Don't Let Arthritis Stand in Your Way. Manage Your Arthritis.
There are many ways you can take charge of your arthritis so you can live the life you want and keep doing the things you love.
If living with arthritis is keeping you from doing the things you enjoy, regular, moderate physical activity can help you take charge and show arthritis who's boss.
How does physical activity help arthritis?
Studies have shown that physical activity helps reduce pain, tiredness, and stiffness from arthritis. Physical activity can also improve your mood, reduce stress, and increase energy levels.
Adults with arthritis that got regular physical activity felt better in as little as four – six weeks.
What is moderate physical activity?
Physical activity is considered moderate if you can easily have a conversation while doing it. Common types of moderate physical activity are walking, biking, and swimming, but you're not limited to these activities. If it gets your heart rate up, it counts:
- Water aerobics
- Yardwork, like raking or trimming shrubs
- Household chores, such as vacuuming
- Walking your dog
- Playing with your children or grandchildren
How much moderate physical activity should you get?
National guidelines recommend that adults get at least 150 minutes of moderate intensity activity a week, or 30 minutes per day, five days a week. If 30 minutes is too much, try breaking it up into three 10-minute sessions.
Moderate physical activity isn't just good for arthritis, it can also help you lose weight and keep it off and manage other kinds of chronic conditions, including prediabetes, type 2 diabetes, and heart disease.
Get moving and keep moving! Any physical activity is better than no physical activity. Start slowly and work your way up to longer periods of activity. The sooner you start, the sooner you'll feel better.
- Explore Trail and Recreation Opportunities in New York State Parks
- Universal Access in New York State Parks
- U.S. Department of Health and Human Services Move Your Way Campaign
- Physical Activity. The Arthritis Pain Reliever.
- Physical Activity Guidelines for Americans, 2nd Edition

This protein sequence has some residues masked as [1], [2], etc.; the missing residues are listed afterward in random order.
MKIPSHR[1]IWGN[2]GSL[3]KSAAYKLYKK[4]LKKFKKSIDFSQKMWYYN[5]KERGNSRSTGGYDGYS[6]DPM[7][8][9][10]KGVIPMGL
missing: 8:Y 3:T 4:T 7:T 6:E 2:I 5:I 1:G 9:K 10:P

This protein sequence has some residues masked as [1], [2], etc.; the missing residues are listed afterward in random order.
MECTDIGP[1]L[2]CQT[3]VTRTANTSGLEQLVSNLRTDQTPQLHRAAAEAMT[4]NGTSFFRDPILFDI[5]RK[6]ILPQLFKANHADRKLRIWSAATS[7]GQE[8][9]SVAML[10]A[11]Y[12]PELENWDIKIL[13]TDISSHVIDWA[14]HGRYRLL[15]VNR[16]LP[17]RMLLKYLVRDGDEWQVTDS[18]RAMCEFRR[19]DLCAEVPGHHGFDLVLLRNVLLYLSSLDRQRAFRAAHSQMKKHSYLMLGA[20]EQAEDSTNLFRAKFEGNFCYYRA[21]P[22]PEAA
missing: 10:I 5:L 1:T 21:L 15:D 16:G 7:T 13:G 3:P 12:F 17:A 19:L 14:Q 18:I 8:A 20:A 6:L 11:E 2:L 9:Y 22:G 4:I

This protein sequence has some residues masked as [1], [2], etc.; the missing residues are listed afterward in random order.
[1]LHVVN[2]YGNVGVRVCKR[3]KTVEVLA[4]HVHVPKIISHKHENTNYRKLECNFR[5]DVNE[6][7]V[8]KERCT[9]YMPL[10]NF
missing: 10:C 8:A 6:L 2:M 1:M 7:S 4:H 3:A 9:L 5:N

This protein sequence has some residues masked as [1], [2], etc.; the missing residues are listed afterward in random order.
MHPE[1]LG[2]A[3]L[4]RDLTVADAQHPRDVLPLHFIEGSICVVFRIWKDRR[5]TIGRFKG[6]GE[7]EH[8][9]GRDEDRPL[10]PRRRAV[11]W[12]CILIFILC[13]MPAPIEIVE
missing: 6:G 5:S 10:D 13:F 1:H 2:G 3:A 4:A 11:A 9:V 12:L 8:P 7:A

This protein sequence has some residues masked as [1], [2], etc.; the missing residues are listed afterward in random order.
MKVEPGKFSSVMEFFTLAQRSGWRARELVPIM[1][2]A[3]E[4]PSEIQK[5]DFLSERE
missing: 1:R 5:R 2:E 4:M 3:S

- Centers for Disease Control and Prevention Physical Activity for Arthritis
Self-management education programs can help you gain the skills and confidence you need to manage the day-to-day symptoms of arthritis.
Attending a self-management program can help you:
- Manage pain and fatigue
- Improve your ability to set and meet goals
- Reduce frustration and worry about your health
- Improve your ability to talk with your doctor or health care provider
Watch your weight.
Maintaining a healthy weight can reduce the risk of knee osteoarthritis, or wear and tear on the joints, and delay the worsening of the disease. Weight loss programs that offer both exercise and information on eating a healthy diet are the most effective and result in significant improvements in pain and function.
Joint injury can lead to osteoarthritis, a condition caused by wear and tear on the joints. People who experience sports or occupational injuries or have job with repetitive motions, like repeated knee bending, have more osteoarthritis. To reduce your risk of developing osteoarthritis, avoid joint injury by wearing the correct safety equipment when on the job and while playing sports. Try to do a variety of physical activities to reduce repetitive stress on joints.
See Your Doctor
If you have symptoms of arthritis, see your doctor to begin the treatment and management that's right for you.